Russell was also involved in the "Celtic Revival" (or Celtic Twilight) artistic movement, that provided an intellectual and artistic aspect supportive of Irish nationalism. This was also largely started and run by Protestants such as WB Yeats, Lady Gregory, Sean O'Casey and JM Synge.
Several Protestant figures in the early Northern Ireland Labour Party were nationalists. These included MPs Jack Beattie, Sam Kyle and William McMullen and labour leaders James Baird and John Hanna. Meanwhile, trade unionist Victor Halley was a member of the Socialist Republican Party.
The Irish Volunteers were a paramilitary organisation established in 1913 by Irish Nationalists including Roger Casement, Bulmer Hobson and Robert Erskine Childers, all Protestant Irish nationalists (although Casement, who had been secretly baptized a Catholic by his mother, officially converted to Catholicism not long before he was hanged in 1916). The Irish Volunteers were formed in response to the formation of the Ulster Volunteers by Edward Carson and James Craig. The Ulster Volunteers were a Unionist paramilitary movement who feared a Catholic dominated Home Rule parliament in Dublin under the Home Rule Act 1914.
The Irish Citizen Army existed from 1913-1947 and one of its creators was Jack White from Ulster. On Easter Monday, April 24, 1916, 220 of the group (including 28 women) took part in the Easter Rising. The rifles and ammunition used in the Rising had been imported in April 1914 by Robert Erskine Childers on his yacht "Asgard". A prominent signatory to the Anglo Irish Treaty that followed was Robert Barton, a cousin of Childers.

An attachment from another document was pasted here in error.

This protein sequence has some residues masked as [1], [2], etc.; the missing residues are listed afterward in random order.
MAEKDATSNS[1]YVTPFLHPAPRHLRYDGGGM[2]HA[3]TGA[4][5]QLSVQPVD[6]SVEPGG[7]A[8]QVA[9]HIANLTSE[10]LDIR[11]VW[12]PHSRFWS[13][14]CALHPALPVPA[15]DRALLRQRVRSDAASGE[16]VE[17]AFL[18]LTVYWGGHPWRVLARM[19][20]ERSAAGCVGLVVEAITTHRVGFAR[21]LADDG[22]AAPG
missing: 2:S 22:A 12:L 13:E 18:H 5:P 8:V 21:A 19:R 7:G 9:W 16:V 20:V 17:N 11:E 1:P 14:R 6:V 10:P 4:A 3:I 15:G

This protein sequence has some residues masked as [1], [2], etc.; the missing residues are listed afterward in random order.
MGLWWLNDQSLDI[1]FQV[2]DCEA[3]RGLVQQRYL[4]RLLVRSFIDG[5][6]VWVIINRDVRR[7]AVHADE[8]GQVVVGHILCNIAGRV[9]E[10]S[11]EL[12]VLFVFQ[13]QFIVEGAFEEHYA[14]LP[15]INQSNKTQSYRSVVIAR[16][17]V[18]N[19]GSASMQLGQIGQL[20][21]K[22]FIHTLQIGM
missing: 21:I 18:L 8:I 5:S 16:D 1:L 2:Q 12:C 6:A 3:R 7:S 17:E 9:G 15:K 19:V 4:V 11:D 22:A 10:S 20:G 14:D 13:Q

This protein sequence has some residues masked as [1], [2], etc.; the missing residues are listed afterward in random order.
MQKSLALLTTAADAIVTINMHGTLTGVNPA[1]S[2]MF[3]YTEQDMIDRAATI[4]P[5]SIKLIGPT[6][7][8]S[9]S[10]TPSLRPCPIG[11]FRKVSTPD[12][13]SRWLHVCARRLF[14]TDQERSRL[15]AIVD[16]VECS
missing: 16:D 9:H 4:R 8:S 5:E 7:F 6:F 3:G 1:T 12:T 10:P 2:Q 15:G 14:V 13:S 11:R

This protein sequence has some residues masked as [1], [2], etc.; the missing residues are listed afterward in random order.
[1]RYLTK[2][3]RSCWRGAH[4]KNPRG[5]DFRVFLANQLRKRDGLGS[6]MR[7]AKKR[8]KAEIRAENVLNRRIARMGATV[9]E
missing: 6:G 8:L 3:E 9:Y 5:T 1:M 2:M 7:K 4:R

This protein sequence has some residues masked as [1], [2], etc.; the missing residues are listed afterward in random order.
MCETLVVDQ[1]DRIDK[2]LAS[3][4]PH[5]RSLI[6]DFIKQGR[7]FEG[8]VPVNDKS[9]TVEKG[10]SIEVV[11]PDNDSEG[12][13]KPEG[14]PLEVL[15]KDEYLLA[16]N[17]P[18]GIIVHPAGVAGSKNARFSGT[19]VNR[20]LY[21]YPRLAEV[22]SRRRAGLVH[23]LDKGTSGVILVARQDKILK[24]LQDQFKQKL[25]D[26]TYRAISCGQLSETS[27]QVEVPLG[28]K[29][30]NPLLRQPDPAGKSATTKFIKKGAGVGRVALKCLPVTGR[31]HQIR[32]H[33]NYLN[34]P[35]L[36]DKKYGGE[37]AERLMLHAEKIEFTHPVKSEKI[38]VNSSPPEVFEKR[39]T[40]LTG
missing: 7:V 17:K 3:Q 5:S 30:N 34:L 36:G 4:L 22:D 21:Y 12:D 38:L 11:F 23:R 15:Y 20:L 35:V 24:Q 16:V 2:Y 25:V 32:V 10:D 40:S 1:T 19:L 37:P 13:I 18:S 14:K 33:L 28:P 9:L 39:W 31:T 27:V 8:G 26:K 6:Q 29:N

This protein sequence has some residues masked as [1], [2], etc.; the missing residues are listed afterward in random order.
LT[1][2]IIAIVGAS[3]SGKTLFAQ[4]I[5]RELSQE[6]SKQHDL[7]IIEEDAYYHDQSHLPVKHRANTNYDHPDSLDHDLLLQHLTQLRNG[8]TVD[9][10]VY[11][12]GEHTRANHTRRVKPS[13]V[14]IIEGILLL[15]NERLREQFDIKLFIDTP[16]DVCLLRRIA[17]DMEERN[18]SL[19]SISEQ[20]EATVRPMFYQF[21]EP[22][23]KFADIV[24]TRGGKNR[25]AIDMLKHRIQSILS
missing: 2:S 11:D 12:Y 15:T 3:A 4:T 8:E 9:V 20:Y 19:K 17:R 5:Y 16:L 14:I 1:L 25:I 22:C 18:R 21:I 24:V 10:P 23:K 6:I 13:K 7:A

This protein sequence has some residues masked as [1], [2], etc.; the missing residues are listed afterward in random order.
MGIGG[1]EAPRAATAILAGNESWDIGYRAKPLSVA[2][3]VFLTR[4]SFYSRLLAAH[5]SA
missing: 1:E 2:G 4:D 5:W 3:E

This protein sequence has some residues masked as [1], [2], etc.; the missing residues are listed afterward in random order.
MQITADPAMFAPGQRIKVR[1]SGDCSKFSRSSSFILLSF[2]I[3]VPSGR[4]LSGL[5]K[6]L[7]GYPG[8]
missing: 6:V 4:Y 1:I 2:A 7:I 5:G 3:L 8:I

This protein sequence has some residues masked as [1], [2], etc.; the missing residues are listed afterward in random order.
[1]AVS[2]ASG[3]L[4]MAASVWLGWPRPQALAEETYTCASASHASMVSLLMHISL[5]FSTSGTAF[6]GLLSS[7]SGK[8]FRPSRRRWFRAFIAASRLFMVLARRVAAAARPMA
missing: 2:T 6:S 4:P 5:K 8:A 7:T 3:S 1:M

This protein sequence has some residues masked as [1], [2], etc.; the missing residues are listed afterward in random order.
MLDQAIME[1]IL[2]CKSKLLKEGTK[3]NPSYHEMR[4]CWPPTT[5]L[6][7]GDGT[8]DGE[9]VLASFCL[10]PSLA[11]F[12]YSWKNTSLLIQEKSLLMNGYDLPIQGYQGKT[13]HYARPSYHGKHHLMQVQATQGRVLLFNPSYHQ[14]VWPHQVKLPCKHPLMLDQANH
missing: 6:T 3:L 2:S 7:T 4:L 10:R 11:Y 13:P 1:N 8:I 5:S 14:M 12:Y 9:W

In the subsequent Irish Free State governments Ernest Blythe, a former member of the Irish Volunteers, held various ministerial posts, as did Bulmer Hobson and Robert Monteith. Seán Lester was a League of Nations diplomat. The founder of the Gaelic League and first President of Ireland was Douglas Hyde.
Later figures included Ronnie Bunting of the Irish National Liberation Army and John Turnley who were murdered by the Ulster Defence Association. Bunting was the son of a close associate of Ian Paisley John Turnley, also killed in 1980, was the Protestant Chairman of the Irish Independence Party.
Today in Northern Ireland most Ulster Protestants oppose the reunification of Ireland, traditionally supporting continued union with Great Britain. However there are some who do support reunification, or are indifferent, though it is a small percentage. In the past, the Social Democratic and Labour Party (SDLP) has had some Protestant councillors, the most famous recent leader of Protestant Nationalism being Ivan Cooper. One SDLP Protestant councillor, Billy Leonard, recently defected to Sinn Féin. (Leonard's wife and children are Catholic).
As far as is known, Protestants in the Republic of Ireland (largely Church of Ireland) support Irish re-unification in accordance with the referendum of 1998. The Irish media considers that the Republic's chief spokesman for Protestant interests is Martin Mansergh, previously a senator and a long-term advisor to the Irish government on Northern Ireland, who was in 2007 elected a TD in the 30th Dail.